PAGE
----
Allow traits to be transparently or "invisibly" mixed in


I wonder if this would be a worthwhile construct: A modifier to make a type (class, trait) “transparent”, very much like a non-opaque type alias is transparent. The motivation is to allow easier mixin of implementing traits without them showing up in the formal type of the class that uses the mixin. Kind of the opposite of self-types (trait Impl { self: Public => ... }). Something like (a more or less random example):

trait Ex[A] {
  def name: String

transparent trait ExImpl[A] {
  self: Ex[A] with Product =>

  def name: String = productPrefix

case class Example() extends Ex[Int] with ExImpl[Int] 

A syntactic variant would be

trait Ex[A] {
  def name: String

trait ExImpl[A] {
  self: Ex[A] with Product =>

  def name: String = productPrefix

case class Example() extends Ex[Int] {
  with ExImpl[Int] =>

Thus when you look at the type of Example, it would not bear any witness of ExImpl.

My current work around for avoiding the pollution with implementation details is this:

object Example {
  def apply(): Example = Impl()

  private final case class Impl() extends Example with ExImpl[Int]
trait Example extends Ex[Int]

So you see the amount of ceremony needed here.


I would rather use a qualifier at usage site than at definition site. And instead of transparent I would just use private, like in C++:

trait Ex[A] {
  def name: String

trait ExImpl[A] extends Ex[A] {
  def name: String = ...

case class Example() extends Ex[Int] with private ExImpl[Int]

We could also support protected inheritance.

The current state (always public inheritance) is sometimes problematic (see for instance how the supertypes of List mix implementation details such as StrictOptimizedSeqOps or IterableFactoryDefaults with the rest of the hierarchy).


Oh neat, didn’t know that (know very little C++). Post explaining this; although here it looks like it will make public members private, so I think the use case and semantics are different? Nevertheless, the syntax makes sense.

Another workaround (used in scala-reflect) is to expose a typealias with a subset of traits you want to be public:

trait XApi
trait XImpl extends XApi

type X <: XApi
object X {
  def apply(): X = new XImpl

Yes, but that is what I wrote as “my current work around”. It works, but it’s not nice because it leads to a lot of extra code in larger libraries.

Also given that we may have the new keyword deemphasised, there is even less incentive to create companion objects “for the sake of it”.

See companion requirements make abstract definition impossible for another reason not to take that route.


I think that’s worth considering. What rules do you propose for private/protected inheritance?

How would you prevent people from discovering the hidden inheritance via pattern matching? As in Example() match { case _: ExImpl[_] => ... }. If you don’t prevent that, the inheritance isn’t really “private” IMHO, as it’s publicly observable.

I think that if you write with private ExImpl, the compiler has to splice in the body of ExImpl without generating an “interface” (or whatever it would normally do) for ExImpl.

(I don’t know if anything related to the way extends Any works would come handy?)

The members of a privately inherited class may not be selected on subclasses (and wouldn’t show up in the documentation).

The members of a protectedly inherited class may only be selected within subclass implementations.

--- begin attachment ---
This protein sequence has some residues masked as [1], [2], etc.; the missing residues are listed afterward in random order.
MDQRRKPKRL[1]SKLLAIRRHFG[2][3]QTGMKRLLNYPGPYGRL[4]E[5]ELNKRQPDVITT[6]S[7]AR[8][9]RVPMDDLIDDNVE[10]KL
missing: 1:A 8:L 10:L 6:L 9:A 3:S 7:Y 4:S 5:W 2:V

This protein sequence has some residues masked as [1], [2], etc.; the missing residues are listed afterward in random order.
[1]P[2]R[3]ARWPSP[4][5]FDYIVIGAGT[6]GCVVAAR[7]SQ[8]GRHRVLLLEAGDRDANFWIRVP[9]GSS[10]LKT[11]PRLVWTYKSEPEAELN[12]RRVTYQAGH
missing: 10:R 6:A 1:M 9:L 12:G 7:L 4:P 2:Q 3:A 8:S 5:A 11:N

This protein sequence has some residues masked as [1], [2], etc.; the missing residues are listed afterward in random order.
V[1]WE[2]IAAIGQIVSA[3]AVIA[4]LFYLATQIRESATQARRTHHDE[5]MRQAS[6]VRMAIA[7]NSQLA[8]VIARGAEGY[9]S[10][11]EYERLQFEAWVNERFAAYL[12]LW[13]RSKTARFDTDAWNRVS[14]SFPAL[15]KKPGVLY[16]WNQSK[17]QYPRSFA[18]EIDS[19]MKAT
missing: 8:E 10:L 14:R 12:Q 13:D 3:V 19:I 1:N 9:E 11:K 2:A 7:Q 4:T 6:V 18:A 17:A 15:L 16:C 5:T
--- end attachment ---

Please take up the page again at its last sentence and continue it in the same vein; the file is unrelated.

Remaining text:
This should not compile for the same reason that 42 match { case "foo" => () } does not compile.

In that case, why would one want to inherit the class at all? Why not use composition instead?

I can see two reasons:

  1. the privately inherited class brings operations that are useful to implement the subclass, but these operations should remain hidden implementation details (example:
  2. to not have to manually write the forwarders:
class X extends MyInterface with private MyInterfaceImpl


class X extends MyInterface {
  private impl = new MyInterfaceImpl
  def member1 = impl.member1

What about subtyping? if A extends private B, is A still a subtype of B?

No, A is not a subtype of B in that case.

With class A extends protected B, A is a subtype of B only within the A class.

I think Julien has introduced an idea in this thread quite different from the OP.

I think that if you mixin using A extends private Impl, this should allow Impl to define any API that A formally declares without becoming part of the type signature of A.

So if class Foo extends Ordering[Int], and trait FooImpl { def compare(a: Int, b: Int): Int = if (a < b) -1 else if (a > b) +1 else 0 }, then obviously compare does not become private. I think that would be an extremely rarely needed “transformation”, that is also quite difficult to understand. If you just want to provide “operations {that} should remain hidden implementation details”, then you can already use protected methods, that’s exactly what they are for.

So sorry, but I think the thread no longer follows the original idea.

FAt the risk of sounding dim, are you not talking about splitting the notions of inheritance and subtyping?

This seems like a pretty neat idea to me, with, say, subtypes to mean subtyping, inherits to mean inheritance and extends to mean both.

Do you realize that both compile when the scrutinee is upcasted to Any?
It’s not a problem when matching "foo" (it just won’t match), but it would expose a private inheritance relation when matching ExImpl[_].

Yes. I thought that would be fine, though. Working with Any is not safe anyways.

It doesn’t have to be Any. It can be any trait up the inheritance DAG from the class with the private inheritance in question!

(Also, IMHO the goal of a type system is to be safe when you use its standard features; you can’t just say a foundational part of it is “unsafe anyways”, and hand-wave problems that way.)